© Greg Nash
The groups are partnering with Wells Fargo and the National Community Reinvestment Coalition (NCRC). Wells Fargo has pledged $1.6 billion in lending and philanthropic programs for Washington neighborhoods, primarily in the city’s economically distressed Wards 7 and 8.
NCRC president and founder John Taylor said the program, called Where We Live, is a "seminal moment for D.C." He noted that people growing up in public housing and blighted neighborhoods are often shut out from the formal economy.
Taylor spoke alongside other community leaders and bank executives at a breakfast roundtable Tuesday, convened by The Hill and sponsored by Wells Fargo, about how to best use the investments to address major issues facing underserved communities.
Emily Price, chief program officer of So Others Might Eat, a non-profit that provides food, clothing and healthcare to the homeless, acknowledged the makeup of the groups represented at the roundtable Tuesday.
"Rarely do we see folks like this around a table –– conversations like this need to happen more often," she said.
The group included religious leaders and various organizations dedicated to providing food, clothing and transportation services to those in need as well as organizations focused on small business development and financial inclusion.
Harold Pettigrew, executive director of the Washington Area Community Investment Fund, a non-profit fund for underserved communities, underscored the importance of philanthropic and private-sector institutions coming together to work on community development.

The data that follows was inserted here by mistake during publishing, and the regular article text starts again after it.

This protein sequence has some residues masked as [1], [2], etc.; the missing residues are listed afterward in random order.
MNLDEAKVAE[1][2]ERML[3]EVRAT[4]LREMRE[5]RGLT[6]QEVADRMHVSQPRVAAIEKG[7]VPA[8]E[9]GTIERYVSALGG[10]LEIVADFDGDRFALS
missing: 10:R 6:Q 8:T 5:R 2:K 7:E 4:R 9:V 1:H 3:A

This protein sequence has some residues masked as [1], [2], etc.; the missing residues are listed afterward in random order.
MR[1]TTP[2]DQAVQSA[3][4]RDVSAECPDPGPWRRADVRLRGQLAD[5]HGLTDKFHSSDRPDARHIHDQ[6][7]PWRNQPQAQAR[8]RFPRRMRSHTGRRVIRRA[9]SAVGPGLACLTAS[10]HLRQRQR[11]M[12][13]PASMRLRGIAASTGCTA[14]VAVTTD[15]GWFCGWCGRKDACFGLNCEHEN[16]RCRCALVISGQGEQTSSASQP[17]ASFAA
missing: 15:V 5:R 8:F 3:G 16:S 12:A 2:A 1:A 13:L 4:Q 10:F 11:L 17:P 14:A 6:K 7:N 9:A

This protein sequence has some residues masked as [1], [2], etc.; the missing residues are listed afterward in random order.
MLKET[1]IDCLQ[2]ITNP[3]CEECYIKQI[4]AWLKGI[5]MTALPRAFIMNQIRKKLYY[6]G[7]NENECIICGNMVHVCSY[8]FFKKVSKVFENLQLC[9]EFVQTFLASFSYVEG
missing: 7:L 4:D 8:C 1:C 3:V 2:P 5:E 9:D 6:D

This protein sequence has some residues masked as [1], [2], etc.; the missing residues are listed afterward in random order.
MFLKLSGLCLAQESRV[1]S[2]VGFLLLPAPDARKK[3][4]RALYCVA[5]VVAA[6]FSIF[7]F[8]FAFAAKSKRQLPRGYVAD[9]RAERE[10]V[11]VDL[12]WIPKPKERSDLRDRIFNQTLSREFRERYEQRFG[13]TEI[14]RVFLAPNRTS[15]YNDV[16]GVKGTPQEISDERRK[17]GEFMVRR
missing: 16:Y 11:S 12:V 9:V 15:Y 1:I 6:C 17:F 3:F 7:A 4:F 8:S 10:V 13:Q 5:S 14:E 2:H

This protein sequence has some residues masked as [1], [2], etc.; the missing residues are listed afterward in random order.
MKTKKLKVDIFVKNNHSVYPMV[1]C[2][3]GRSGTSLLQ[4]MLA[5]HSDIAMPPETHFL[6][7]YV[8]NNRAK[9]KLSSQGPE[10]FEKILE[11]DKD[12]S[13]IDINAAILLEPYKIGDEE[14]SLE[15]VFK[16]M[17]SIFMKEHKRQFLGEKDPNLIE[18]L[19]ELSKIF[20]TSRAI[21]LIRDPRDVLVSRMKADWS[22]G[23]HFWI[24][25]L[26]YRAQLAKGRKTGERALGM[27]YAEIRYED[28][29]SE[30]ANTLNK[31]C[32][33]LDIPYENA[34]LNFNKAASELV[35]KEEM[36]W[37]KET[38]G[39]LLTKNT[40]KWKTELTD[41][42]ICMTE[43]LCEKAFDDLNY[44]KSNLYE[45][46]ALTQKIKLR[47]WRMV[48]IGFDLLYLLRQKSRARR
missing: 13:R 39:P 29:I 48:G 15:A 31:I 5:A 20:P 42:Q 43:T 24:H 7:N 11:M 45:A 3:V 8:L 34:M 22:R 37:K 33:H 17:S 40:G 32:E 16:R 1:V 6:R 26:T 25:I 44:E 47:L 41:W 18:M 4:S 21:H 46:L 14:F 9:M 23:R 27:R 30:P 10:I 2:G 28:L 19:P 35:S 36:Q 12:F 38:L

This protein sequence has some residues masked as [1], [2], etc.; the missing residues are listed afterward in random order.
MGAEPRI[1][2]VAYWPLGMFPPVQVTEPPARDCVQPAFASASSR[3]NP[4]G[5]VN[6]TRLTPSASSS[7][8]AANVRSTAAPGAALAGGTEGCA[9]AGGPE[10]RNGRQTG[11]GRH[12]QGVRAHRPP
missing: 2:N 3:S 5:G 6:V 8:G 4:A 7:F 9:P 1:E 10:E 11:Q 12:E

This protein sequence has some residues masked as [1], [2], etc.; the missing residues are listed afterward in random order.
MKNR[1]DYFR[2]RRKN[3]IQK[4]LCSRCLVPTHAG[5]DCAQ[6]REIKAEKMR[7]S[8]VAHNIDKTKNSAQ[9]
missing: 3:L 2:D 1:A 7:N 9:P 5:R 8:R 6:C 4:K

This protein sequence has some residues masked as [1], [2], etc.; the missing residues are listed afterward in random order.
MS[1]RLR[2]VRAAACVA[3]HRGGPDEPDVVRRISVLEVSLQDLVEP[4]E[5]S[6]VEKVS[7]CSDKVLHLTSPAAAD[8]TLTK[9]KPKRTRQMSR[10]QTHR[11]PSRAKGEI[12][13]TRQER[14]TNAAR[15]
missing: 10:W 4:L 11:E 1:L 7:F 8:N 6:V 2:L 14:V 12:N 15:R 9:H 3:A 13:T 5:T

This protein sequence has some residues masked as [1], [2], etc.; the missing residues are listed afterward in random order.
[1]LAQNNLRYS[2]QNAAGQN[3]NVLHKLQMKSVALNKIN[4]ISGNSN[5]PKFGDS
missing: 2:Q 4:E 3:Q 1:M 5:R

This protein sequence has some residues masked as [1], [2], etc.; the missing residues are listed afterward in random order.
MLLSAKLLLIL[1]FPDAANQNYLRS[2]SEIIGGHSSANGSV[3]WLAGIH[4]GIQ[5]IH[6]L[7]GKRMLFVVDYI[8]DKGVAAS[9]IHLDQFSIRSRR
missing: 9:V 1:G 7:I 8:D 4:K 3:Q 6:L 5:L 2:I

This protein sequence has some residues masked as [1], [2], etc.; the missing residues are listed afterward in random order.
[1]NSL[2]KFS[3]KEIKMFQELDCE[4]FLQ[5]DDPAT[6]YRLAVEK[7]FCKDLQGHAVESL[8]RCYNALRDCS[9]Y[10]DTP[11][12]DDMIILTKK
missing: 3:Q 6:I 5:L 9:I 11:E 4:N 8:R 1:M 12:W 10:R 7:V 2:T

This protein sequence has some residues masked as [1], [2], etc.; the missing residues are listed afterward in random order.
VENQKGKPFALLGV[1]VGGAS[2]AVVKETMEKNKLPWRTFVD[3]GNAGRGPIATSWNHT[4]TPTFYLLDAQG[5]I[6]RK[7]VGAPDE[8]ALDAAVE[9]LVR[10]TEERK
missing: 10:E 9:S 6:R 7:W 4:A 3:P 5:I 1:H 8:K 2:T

"Access to capital is where the private sector can take the lead, rather than looking to the city to provide leadership," said Pettigrew.
John Allen, regional bank president of the Washington metro region for Wells Fargo, pointed to homelessness as an example of an area where groups should focus on deeper issues.
"We can’t just look at homelessness itself, this ignores the cycle — we must tackle the root causes and help people access the tools to provide for themselves and their families," he said.
In a city with soaring rental and homeownership costs, low wages are often the biggest obstacle for people to achieve financial independence.
While homeownership is generally perceived as the most common way for American families to build wealth, attendees on Tuesday agreed that it’s not a one-size-fits-all solution.
"Housing creates stabilization but not wealth … housing alone does not create the middle class that we are looking for," said Allen, adding, "$15 an hour is not enough to make it in D.C."
Many residents live month-to-month and are one emergency expenditure away from financial crisis, attendees noted.
Joseph Leitmann-Santa Cruz, associate director of Capital Area Asset Builders, said 47 percent of families in Washington, or about 100,000 families, fall into the category of being financially unstable.
"We are one tree branch falling on someone’s car from a family falling under financially –– if you can’t get to work, issues compound and your life can be turned upside-down," he said.
Attendees pointed to practical solutions that could alleviate poverty risks for some families.
Leitmann-Santa Cruz argued that for Washington’s undocumented residents, who account for 5 percent of the population, the ability to open bank accounts with a Taxpayer Identification Number rather than a Social Security Number — which is legal — can make all the difference.
And local small businesses can leverage a sense of community to provide better jobs, said Raj Aggarwal, board chair of Think Local First DC, an organization that supports local businesses.
"Businesses are more than just transactional – they can foster a sense of community — small businesses are about much more than just getting rich," he said.
Still, Washington’s economic disparities are so large they require investments like the one provided by Where We Live, said the attendees.
Gustavo Velasquez, director of the Washington-Area Research Initiative at the Urban Institute, said the average net worth of a white family in 2014 in Washington was $285,000, while the average net worth of a black family was $3,000.